Haggai: New European Christadelphian Commentary Haggai: Old Testament New European Christadelphian...

Click here to load reader

  • date post

  • Category


  • view

  • download


Embed Size (px)

Transcript of Haggai: New European Christadelphian Commentary Haggai: Old Testament New European Christadelphian...

  • Haggai: Old Testament New European Christadelphian Commentary

    Duncan Heaster


    PO Bo 152, Menai NSW 2234



  • Copyright Copyright © 2017 by Duncan Heaster.

    All rights reserved. This book or any portion thereof may not be reproduced or used in any manner whatsoever without the express written permission of the publisher except for the use of brief quotations in a book review or scholarly journal.

    First Printing: 2017

    ISBN 978-0-244-03359-0


    This commentary is based around the New European Version of the Bible, which is generally printed with brief commentary on each chapter. Charities such as Carelinks Ministries and the Christadelphian Advancement Trust endeavour to provide totally free copies worldwide according to resources and donations available to them. But there is a desire by many to go beyond those brief comments on each chapter, and delve deeper into the text. The New European Christadelphian commentary seeks to meet that need. As with all Divine things, beauty becomes the more

  • apparent the closer we analyze. We can zoom in the scale of investigation to literally every letter of the words used by His Spirit. But that would require endless volumes. And academic analysis is no more nor less than that; we are to live by His word. This commentary seeks to achieve a balance between practical teaching on one hand, and a reasonable level of thorough consideration of the original text. On that side of things, you will observe in the commentary a common abbreviation: “s.w.”. This stands for “same word”; the same original Greek or Hebrew word translated [A] is used when translated [B]. This helps to slightly remove the mask of translation through which most Bible readers have to relate to the original text.

    Are there errors of thought and intellectual process in these volumes? Surely there are. Let me know about them. But finally- don’t fail to see the wood for the trees. Never let the wonder of the simple, basic Gospel of the Lord Jesus Christ and His Kingdom become obscured by all the angst over correctly interpreting this or that Bible verse. Believe it, respond to it, be baptized into Him, and let the word become flesh in you as it was so supremely in Him.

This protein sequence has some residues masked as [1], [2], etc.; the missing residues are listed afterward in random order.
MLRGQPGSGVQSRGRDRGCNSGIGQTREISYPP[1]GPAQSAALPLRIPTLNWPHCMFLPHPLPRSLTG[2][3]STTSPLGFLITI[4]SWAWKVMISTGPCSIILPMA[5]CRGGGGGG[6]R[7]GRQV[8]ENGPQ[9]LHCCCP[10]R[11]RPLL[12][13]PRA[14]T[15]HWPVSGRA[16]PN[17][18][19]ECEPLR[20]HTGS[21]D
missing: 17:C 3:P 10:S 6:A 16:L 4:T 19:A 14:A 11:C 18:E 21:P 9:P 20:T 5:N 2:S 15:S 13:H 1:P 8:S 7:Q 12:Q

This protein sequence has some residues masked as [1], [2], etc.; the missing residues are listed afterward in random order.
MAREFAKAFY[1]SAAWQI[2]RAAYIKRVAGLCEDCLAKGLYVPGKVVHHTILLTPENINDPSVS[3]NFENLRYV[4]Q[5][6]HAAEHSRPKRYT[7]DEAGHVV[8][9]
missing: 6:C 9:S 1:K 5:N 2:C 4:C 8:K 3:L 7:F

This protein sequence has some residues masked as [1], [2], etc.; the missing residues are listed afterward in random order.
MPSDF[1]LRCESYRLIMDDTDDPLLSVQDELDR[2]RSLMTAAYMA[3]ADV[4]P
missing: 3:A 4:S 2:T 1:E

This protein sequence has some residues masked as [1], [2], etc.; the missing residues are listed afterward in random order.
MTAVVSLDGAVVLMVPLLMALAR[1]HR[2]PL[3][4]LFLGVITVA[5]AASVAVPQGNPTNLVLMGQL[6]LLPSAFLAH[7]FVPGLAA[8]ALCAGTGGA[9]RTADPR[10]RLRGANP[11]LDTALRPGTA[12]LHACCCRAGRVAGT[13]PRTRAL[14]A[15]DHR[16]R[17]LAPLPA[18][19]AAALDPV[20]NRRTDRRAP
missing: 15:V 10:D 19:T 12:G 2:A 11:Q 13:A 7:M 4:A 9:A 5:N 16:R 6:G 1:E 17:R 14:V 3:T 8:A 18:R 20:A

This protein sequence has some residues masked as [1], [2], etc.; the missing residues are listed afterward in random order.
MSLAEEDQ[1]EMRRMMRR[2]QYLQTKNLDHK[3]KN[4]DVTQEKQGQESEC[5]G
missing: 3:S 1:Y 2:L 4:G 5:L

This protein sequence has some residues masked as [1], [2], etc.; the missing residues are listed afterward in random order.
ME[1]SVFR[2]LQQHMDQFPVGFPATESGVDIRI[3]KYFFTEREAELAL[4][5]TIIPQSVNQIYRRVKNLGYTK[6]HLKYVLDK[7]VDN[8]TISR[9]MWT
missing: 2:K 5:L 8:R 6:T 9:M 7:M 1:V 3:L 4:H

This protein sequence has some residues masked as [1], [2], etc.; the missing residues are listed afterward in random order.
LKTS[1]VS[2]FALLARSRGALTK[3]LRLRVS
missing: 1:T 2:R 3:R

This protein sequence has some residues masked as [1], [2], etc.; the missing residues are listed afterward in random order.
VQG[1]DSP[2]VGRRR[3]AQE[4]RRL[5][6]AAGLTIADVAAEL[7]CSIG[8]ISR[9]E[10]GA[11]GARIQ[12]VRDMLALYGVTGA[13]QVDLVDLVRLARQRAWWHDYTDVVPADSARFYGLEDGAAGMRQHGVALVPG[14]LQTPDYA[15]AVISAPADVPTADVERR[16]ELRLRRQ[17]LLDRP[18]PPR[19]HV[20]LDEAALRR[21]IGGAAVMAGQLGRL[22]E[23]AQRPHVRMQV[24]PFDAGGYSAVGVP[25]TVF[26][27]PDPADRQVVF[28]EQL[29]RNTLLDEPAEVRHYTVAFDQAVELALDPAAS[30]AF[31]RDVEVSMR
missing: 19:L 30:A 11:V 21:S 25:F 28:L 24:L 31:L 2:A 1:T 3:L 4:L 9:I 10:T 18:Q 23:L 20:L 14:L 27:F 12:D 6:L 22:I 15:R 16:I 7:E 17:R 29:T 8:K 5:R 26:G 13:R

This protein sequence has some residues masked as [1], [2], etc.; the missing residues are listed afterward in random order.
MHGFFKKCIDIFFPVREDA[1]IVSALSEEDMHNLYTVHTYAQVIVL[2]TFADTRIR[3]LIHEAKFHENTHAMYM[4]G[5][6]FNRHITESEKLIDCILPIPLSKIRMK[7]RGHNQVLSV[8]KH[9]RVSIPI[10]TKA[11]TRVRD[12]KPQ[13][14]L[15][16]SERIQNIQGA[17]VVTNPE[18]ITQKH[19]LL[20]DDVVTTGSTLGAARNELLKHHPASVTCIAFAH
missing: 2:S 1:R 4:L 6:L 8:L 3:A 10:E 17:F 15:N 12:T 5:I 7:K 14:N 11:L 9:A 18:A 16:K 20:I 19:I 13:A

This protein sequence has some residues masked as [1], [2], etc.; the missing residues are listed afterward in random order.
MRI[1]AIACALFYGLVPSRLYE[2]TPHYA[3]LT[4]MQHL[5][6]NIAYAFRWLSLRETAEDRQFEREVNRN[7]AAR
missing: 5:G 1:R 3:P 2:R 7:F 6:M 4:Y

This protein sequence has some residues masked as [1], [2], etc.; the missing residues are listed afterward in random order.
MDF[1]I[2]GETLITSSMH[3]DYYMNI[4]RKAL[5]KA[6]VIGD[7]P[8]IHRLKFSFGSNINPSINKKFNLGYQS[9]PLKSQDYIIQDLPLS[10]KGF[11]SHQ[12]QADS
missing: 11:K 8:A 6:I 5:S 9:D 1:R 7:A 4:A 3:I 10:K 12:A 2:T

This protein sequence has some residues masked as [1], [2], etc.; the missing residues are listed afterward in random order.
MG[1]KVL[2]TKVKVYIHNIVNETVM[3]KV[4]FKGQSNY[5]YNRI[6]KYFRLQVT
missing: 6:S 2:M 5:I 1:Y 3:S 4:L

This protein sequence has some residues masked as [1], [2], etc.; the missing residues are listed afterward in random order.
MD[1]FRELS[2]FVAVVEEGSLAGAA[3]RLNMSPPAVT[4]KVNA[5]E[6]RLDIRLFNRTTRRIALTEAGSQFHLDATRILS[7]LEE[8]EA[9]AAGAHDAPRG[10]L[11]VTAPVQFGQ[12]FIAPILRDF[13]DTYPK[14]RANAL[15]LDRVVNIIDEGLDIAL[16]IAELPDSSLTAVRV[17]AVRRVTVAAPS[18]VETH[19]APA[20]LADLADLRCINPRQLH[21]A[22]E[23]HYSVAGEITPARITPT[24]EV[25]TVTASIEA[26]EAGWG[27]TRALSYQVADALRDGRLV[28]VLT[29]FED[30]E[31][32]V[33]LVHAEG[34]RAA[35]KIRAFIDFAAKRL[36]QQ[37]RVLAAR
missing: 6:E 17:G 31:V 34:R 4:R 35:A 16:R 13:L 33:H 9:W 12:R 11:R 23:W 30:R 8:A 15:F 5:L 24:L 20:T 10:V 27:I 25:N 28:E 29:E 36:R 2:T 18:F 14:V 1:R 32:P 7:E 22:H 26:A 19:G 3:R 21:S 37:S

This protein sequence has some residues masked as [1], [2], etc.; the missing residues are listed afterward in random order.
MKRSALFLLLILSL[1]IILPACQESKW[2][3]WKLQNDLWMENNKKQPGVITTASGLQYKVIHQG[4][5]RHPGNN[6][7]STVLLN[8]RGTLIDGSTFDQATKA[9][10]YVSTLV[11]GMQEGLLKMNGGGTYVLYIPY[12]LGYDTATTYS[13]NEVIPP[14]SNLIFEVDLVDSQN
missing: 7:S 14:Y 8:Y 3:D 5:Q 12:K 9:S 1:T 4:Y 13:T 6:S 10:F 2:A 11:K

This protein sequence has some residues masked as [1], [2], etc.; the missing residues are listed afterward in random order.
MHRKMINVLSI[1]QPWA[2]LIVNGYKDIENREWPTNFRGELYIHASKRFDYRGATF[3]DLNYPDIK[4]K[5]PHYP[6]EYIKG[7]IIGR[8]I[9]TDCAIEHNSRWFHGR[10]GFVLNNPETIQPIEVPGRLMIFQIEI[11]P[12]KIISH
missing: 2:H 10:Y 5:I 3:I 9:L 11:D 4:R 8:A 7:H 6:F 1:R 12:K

If you would like to enable the NEV Bible and associated material to remain freely available, do consider making a donation to Carelinks Ministries or The Christadelphian

  • Advancement Trust. And please pray that our sending forth of God’s word will bring back glory to His Name and that of His dear Son whom we serve.

    Duncan Heaster


  • Haggai Chapter 1 Haggai 1:1 In the second year of Darius the king, in the sixth month, in the first day of the month- The many restoration prophecies had stated that the Jews would return from Babylon after Babylon had fallen and restore God's Kingdom in Judah under a Messianic ruler. Ez. 40-48 contains commands more than predictions of how a temple system would be rebuilt, with a "Prince" who was also a priest as the Messianic leader. They would repent and enter a new covenant which would replace the old covenant. Tragically, most of the Jews preferred the soft life of Babylon, and those who did return were impenitent and are revealed by Haggai, Malachi, Ezra and Nehemiah as seeking their own personal gain from emigration to Judah. And so the prophecies were rescheduled and reapplied. There is an element to which they will come literally true in the last days when latter day Babylon falls, a remnant of Judah repent, and the Lord Jesus returns to earth to re-establish God's Kingdom on earth based in Israel. But they are also reinterpreted in many New Testament passages which allude to the restoration prophecies, being reapplied to Christian believers entering the new covenant and coming out of 'Babylon' in a more spiritual sense. Some exiles did return and began rebuilding Jerusalem and the temple. But they were several times interrupted by seemingly invincible opposition from the local peoples and

  • the king of Persia. But through the prophecies of Haggai and Zechariah, the exiles were encouraged to keep on keeping on, and against all odds, a temple was rebuilt (Ezra 5:1; 6:14). So we should not read Haggai and Zechariah as merely droning on against the Jews and not getting very far. It was due to their inspired words that the discouraged, spiritually weak people of God were inspired to rise up and do the work of God's Kingdom, and succeed with every man's hand against them. In this is their abiding value to us. There is however the repeated theme of wasted potential- so much could have happened at that time, even the re-establishment of God's Kingdom in the form of the kingdom of Israel, replete with a Messianic ruler. But it didn't, because of short termist, self-satisficing attitudes, a failure to look beyond the immediate and personal to a far bigger picture.